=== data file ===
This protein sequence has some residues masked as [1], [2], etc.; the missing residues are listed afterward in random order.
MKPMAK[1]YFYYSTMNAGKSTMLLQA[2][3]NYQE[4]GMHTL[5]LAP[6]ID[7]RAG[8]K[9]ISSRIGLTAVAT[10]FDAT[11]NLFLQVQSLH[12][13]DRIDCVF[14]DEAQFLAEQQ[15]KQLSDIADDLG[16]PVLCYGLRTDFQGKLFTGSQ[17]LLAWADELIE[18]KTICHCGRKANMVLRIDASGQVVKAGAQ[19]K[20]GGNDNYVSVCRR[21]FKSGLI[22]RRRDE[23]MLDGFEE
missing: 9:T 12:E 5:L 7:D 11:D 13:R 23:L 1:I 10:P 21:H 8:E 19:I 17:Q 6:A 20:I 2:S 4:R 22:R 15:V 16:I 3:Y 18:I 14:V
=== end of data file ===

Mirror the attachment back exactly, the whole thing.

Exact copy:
This protein sequence has some residues masked as [1], [2], etc.; the missing residues are listed afterward in random order.
MKPMAK[1]YFYYSTMNAGKSTMLLQA[2][3]NYQE[4]GMHTL[5]LAP[6]ID[7]RAG[8]K[9]ISSRIGLTAVAT[10]FDAT[11]NLFLQVQSLH[12][13]DRIDCVF[14]DEAQFLAEQQ[15]KQLSDIADDLG[16]PVLCYGLRTDFQGKLFTGSQ[17]LLAWADELIE[18]KTICHCGRKANMVLRIDASGQVVKAGAQ[19]K[20]GGNDNYVSVCRR[21]FKSGLI[22]RRRDE[23]MLDGFEE
missing: 9:T 12:E 5:L 7:D 11:D 13:R 23:L 1:I 10:P 21:H 8:E 19:I 17:Q 6:A 20:I 2:S 4:R 22:R 15:V 16:I 3:Y 18:I 14:V